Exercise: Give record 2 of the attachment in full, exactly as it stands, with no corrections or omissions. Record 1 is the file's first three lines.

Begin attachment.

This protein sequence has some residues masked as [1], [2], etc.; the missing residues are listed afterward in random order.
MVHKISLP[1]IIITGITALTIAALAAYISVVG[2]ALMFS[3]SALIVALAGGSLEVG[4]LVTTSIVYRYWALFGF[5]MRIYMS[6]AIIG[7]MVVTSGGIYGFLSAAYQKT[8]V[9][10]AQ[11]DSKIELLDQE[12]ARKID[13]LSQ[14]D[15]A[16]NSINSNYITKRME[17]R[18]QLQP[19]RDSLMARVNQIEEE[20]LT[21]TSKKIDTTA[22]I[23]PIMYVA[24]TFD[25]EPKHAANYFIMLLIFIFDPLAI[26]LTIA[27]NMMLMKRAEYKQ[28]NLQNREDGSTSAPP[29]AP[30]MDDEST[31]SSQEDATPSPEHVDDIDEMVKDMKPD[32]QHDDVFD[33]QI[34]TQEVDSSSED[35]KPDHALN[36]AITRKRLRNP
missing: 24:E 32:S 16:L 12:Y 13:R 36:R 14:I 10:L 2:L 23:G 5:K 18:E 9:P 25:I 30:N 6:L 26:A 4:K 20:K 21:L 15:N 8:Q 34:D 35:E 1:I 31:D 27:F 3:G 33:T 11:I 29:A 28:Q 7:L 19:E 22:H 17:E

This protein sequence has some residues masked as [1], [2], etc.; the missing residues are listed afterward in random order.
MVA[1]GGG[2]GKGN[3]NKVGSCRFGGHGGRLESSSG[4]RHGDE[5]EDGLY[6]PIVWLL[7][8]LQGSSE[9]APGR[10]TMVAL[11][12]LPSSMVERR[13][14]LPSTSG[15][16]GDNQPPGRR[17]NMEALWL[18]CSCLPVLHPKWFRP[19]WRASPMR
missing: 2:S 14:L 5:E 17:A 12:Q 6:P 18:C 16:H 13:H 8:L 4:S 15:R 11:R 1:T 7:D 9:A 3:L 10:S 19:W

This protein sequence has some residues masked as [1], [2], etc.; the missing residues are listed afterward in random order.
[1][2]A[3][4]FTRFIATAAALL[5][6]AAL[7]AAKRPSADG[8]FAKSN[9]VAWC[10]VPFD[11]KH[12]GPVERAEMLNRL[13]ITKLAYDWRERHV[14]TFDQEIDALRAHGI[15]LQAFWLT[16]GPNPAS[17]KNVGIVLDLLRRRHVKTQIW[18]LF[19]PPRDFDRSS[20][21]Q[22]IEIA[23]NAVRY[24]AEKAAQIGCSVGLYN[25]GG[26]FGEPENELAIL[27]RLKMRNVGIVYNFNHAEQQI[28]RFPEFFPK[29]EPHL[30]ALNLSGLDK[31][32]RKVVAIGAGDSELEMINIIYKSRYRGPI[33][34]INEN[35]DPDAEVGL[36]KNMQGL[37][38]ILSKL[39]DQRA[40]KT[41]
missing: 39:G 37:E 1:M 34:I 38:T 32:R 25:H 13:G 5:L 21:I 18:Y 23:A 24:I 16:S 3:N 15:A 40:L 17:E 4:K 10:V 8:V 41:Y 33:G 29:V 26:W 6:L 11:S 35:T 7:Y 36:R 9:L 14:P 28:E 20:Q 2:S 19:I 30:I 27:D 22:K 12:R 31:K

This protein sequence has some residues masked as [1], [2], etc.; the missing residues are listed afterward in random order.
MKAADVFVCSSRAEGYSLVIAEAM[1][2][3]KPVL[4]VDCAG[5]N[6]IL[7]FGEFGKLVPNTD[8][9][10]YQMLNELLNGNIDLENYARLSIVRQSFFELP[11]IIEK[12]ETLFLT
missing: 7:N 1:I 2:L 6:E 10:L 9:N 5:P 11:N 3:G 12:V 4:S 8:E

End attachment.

This protein sequence has some residues masked as [1], [2], etc.; the missing residues are listed afterward in random order.
MVA[1]GGG[2]GKGN[3]NKVGSCRFGGHGGRLESSSG[4]RHGDE[5]EDGLY[6]PIVWLL[7][8]LQGSSE[9]APGR[10]TMVAL[11][12]LPSSMVERR[13][14]LPSTSG[15][16]GDNQPPGRR[17]NMEALWL[18]CSCLPVLHPKWFRP[19]WRASPMR
missing: 2:S 14:L 5:E 17:A 12:Q 6:P 18:C 16:H 13:H 8:L 4:S 15:R 11:R 1:T 7:D 9:A 3:L 10:S 19:W